Breast Mass Classification from Mammograms using Deep Convolutional Neural Networks

12/02/2016
by   Daniel Lévy, et al.
Stanford University
0

Mammography is the most widely used method to screen breast cancer. Because of its mostly manual nature, variability in mass appearance, and low signal-to-noise ratio, a significant number of breast masses are missed or misdiagnosed. In this work, we present how Convolutional Neural Networks can be used to directly classify pre-segmented breast masses in mammograms as benign or malignant, using a combination of transfer learning, careful pre-processing and data augmentation to overcome limited training data. We achieve state-of-the-art results on the DDSM dataset, surpassing human performance, and show interpretability of our model.

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1 Introduction

According to the International Agency for Research on Cancer, breast cancer accounts for of invasive cancers and of cancer-related deaths in women worldwide (Boyle et al., 2008). In the U.S., in women is expected to develop invasive breast cancer over the course of her lifetime DeSantis et al. (2014). Routine mammography is standard for preventive care and detection of breast cancer before biopsy. However, it is still a manual process, prone to human error due to high variability in mass appearance Ball and Bruce (2007) and low signal-to-noise ratio, and thus can cause unnecessary biopsies or worse, missed malignant masses. Furthermore, efficacy is often highly correlated with radiologist expertise and workload Elmore et al. (2009).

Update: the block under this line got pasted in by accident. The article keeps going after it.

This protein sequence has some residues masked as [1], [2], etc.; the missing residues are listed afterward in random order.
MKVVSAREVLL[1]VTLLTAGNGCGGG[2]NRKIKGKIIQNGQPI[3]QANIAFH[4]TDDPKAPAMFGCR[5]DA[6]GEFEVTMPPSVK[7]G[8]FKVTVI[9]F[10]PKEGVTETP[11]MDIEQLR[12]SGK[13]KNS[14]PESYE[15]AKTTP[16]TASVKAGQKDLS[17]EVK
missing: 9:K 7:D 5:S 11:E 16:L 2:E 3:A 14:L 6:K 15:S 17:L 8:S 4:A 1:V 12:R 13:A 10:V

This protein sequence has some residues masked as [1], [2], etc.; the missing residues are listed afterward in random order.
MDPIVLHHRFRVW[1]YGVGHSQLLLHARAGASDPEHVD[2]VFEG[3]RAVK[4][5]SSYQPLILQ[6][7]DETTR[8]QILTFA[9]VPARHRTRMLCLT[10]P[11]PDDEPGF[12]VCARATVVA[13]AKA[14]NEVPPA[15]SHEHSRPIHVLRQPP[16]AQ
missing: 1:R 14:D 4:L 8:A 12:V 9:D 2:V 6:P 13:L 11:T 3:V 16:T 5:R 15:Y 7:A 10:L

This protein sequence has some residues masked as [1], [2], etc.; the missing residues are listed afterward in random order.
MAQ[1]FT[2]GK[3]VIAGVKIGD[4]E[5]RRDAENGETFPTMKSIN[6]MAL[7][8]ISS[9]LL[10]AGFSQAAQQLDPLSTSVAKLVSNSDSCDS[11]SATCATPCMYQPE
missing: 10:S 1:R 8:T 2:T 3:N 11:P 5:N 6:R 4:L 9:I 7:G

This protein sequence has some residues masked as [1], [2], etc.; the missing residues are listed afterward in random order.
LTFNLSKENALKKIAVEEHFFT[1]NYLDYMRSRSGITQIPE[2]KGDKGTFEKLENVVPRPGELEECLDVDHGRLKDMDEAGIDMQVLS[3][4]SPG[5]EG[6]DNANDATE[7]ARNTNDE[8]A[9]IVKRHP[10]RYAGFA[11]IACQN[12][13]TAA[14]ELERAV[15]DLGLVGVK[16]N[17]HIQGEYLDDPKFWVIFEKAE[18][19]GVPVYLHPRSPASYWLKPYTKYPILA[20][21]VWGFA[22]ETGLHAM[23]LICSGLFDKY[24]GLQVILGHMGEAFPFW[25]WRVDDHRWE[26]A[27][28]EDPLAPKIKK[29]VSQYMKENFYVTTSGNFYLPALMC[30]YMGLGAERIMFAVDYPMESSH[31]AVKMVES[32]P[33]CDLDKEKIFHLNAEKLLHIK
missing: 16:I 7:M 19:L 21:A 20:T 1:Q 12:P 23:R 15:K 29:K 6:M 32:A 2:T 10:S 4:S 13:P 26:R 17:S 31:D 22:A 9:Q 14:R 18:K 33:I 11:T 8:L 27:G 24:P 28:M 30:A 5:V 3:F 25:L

Convolutional Neural Networks (CNN) have achieved impressive results on computer visions tasks spanning classification

Krizhevsky et al. (2012), object detection Girshick et al. (2014), and segmentation Long et al. (2015)

. For breast mass diagnosis, deep learning techniques have been explored

Arevalo et al. (2016); Carneiro et al. (2015); Dhungel et al. (2015a, b); Wang et al. (2016), but never in a fully end-to-end manner (directly classifying from pixel space) because of the scarcity of available data and lack of interpretability. In this work, we successfully train end-to-end CNN architectures to directly classify breast masses as benign or malignant. We obtain state-of-the-art results using a combination of transfer learning, careful pre-processing and data augmentation. We analyze the effects of these modelling choices and furthermore show how we can provide interpretability to the model’s predictions.

2 Related Work

While medical images differs significantly from natural images, traditional feature engineering techniques from computer vision such as scale-invariant feature transform (SIFT) and histogram of oriented gradients (HOG) have seen use and success when applied to medical images. More recently, deep learning-based approaches using CNNs have begun to achieve impressive performance on medical tasks such as chest pathology identification in X-Ray and CT Bar et al. (2015); van Ginneken et al. (2015), and thoraco-abdominal lymph node detection and interstitial lung disease classification Shin et al. (2016).

In the context of mammography, Dhungel et al. (2015a, b)